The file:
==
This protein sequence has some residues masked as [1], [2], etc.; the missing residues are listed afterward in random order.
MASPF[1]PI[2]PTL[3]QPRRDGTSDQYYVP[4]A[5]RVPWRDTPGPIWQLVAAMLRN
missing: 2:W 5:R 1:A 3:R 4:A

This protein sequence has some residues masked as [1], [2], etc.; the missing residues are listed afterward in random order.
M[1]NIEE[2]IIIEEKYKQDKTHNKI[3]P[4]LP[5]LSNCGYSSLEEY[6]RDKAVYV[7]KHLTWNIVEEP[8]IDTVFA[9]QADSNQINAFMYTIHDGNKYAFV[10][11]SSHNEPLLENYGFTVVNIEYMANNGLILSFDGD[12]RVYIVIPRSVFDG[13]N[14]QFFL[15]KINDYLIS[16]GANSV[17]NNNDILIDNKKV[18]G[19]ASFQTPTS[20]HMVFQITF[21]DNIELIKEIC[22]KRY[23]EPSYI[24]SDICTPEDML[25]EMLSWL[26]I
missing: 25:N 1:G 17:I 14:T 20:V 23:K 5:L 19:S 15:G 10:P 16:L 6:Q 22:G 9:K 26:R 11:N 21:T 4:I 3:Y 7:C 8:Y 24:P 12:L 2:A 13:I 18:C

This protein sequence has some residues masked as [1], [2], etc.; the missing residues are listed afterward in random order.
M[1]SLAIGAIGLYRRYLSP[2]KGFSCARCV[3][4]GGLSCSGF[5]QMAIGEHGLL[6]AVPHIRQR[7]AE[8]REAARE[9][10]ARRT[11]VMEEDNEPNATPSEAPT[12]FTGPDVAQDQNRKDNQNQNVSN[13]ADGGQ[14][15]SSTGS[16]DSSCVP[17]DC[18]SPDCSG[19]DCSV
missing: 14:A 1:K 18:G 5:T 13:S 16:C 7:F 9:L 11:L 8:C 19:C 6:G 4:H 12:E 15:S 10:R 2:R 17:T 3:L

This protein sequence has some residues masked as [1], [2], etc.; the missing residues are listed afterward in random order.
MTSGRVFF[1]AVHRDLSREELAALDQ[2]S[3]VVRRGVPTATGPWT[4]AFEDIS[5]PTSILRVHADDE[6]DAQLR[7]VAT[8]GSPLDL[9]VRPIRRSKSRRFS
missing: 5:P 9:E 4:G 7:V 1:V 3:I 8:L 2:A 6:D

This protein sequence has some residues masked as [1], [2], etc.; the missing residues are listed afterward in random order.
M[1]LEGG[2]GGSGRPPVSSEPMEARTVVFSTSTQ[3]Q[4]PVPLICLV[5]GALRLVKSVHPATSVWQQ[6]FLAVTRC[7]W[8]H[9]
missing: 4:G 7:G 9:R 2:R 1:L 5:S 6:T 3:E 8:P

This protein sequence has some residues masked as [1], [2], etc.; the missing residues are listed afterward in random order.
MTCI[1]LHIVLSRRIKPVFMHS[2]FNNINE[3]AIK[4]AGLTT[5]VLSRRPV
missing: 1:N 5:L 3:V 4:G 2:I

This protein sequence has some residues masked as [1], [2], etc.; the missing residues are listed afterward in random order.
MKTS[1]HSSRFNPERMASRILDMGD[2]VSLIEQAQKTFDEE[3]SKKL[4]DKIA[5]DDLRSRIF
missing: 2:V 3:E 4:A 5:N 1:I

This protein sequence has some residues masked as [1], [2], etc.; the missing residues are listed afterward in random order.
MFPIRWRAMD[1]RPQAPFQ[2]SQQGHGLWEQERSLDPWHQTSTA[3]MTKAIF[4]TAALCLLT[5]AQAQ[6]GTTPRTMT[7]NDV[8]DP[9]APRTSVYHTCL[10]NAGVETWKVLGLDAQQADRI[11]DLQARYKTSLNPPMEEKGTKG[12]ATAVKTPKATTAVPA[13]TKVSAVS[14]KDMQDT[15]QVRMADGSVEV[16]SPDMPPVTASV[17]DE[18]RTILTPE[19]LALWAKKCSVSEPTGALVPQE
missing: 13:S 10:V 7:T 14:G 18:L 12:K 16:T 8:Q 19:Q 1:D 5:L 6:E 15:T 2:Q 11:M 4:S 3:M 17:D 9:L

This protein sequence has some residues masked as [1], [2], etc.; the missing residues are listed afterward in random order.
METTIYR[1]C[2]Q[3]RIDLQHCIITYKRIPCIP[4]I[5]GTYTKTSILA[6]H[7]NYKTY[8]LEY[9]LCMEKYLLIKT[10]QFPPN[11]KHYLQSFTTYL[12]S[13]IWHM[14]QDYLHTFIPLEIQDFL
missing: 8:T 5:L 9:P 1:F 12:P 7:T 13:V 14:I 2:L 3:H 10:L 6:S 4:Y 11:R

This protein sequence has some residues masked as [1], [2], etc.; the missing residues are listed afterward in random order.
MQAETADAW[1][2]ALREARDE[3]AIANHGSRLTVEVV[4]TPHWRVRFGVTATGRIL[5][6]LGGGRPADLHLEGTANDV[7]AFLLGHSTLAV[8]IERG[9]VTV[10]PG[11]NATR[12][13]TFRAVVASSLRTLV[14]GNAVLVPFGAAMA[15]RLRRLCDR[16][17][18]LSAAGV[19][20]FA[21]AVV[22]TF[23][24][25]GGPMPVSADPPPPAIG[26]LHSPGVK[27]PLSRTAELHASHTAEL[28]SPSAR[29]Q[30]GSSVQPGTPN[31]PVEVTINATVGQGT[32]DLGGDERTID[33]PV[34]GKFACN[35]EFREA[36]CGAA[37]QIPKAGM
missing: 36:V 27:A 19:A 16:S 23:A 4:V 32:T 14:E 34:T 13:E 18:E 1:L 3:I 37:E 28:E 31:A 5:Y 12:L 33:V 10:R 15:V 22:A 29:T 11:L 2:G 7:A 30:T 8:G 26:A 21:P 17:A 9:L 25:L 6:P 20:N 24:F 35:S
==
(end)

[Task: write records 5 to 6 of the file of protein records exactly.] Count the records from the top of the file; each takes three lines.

This protein sequence has some residues masked as [1], [2], etc.; the missing residues are listed afterward in random order.
M[1]LEGG[2]GGSGRPPVSSEPMEARTVVFSTSTQ[3]Q[4]PVPLICLV[5]GALRLVKSVHPATSVWQQ[6]FLAVTRC[7]W[8]H[9]
missing: 4:G 7:G 9:R 2:R 1:L 5:S 6:T 3:E 8:P

This protein sequence has some residues masked as [1], [2], etc.; the missing residues are listed afterward in random order.
MTCI[1]LHIVLSRRIKPVFMHS[2]FNNINE[3]AIK[4]AGLTT[5]VLSRRPV
missing: 1:N 5:L 3:V 4:G 2:I